92 of 103 people found the following review helpful
A novel of great ideas,
This review is from: Transition (Hardcover)Iain Banks has devised a typically complex work of fiction, one which the narrator starts by introducing himself as an 'unreliable narrator' and which switches narrative voice frequently, presenting the development of the plot from different angles, yet not always filling in the gaps between them until the climax when the novel develops a clearer form.
Banks boldly moves away from the beautiful accounts of Scottish landscapes and the warm character led drama of works such as The Crow Road, Whit and The Steep Approach to Garbadale(three of my favourite novels) to a novel of ideas that is more similar to his science-fiction work. His characters have the special ability to travel through a series of worlds by taking a drug. However their travels are policed by a mysterious organisation, The Concern, whose rule under Madame d'Otrtolan, is far from benevolent. Different sections of the novel are narrated by a range of characters including a patient in a strange hospital, a greedy capitalist trader and a torturer. As Banks moves from world to world his descriptions of lavish parties and claustrophobic hospitals are detailed and evocative. The ending is tense and exciting. Yet in the development of the story, the rapid changes of perspective often become frustrating and confusing dissipating the momentum of the plot.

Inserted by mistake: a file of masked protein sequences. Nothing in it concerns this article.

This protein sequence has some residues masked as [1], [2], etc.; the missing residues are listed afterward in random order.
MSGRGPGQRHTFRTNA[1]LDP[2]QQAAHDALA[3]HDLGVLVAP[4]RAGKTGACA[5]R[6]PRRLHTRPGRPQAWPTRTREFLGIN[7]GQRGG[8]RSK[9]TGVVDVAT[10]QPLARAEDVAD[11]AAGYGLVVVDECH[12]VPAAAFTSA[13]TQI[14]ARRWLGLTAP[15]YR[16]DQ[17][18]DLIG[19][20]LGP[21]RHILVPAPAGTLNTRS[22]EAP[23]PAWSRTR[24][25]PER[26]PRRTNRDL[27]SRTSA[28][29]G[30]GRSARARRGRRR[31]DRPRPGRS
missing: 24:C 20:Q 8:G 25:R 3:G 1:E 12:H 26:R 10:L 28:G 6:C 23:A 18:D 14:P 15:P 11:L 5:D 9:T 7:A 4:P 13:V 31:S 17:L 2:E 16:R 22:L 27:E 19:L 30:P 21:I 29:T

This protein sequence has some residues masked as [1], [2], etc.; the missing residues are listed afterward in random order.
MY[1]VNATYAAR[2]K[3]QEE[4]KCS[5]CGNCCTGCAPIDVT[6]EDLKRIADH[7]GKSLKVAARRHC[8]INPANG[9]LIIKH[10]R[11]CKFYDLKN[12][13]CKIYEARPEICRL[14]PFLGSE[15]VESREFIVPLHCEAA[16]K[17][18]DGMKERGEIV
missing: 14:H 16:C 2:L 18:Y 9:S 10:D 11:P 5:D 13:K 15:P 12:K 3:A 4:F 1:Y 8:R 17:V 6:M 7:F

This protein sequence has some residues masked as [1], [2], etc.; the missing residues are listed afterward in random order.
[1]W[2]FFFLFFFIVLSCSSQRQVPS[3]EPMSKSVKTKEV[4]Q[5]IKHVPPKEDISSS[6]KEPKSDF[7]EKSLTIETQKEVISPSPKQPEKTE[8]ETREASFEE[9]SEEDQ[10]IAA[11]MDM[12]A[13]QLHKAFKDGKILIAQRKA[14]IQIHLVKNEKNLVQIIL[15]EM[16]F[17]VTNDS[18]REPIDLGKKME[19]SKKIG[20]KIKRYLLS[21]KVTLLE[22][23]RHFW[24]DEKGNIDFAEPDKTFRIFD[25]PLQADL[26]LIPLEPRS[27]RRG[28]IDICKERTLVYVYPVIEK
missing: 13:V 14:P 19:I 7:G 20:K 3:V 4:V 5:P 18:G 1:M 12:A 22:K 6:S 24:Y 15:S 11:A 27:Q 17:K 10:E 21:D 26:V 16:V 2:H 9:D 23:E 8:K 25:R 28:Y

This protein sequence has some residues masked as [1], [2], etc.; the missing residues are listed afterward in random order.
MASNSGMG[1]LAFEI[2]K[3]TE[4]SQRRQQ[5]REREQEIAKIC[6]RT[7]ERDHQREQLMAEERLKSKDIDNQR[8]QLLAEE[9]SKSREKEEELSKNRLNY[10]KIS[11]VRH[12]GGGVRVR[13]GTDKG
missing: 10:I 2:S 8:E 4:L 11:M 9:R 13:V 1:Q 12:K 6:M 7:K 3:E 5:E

This is an ambitious and challenging novel but one which I did not enjoy as much as others by the writer.
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Showing 1-4 of 4 posts in this discussion
Initial post: 9 Sep 2009 12:07:56 BDT
I note that this review is dated before the publication date. I can't help being suspicious about it therefore. I hope it simply means that some supplier sold it early.
In reply to an earlier post on 17 Sep 2009 13:24:16 BDT
T. Howard says:
Presumably the reviewer obtained an advance copy.
Posted on 24 Apr 2010 21:04:34 BDT
Yet another review that tries (not very well) to tell the story in a nutshell and spoils it for potential future readers...
Thanks for telling me that madame d'Otrtolan is the baddy, that makes the book less interesting to read - although I'm sure her name is spelled in another way. I believe this is called a Spoiler??
In reply to an earlier post on 7 Nov 2010 22:20:08 GMT
Sam Woodward says:
Only if you think being told Darth Vader is the villain in the first Star Wars is a spoiler.
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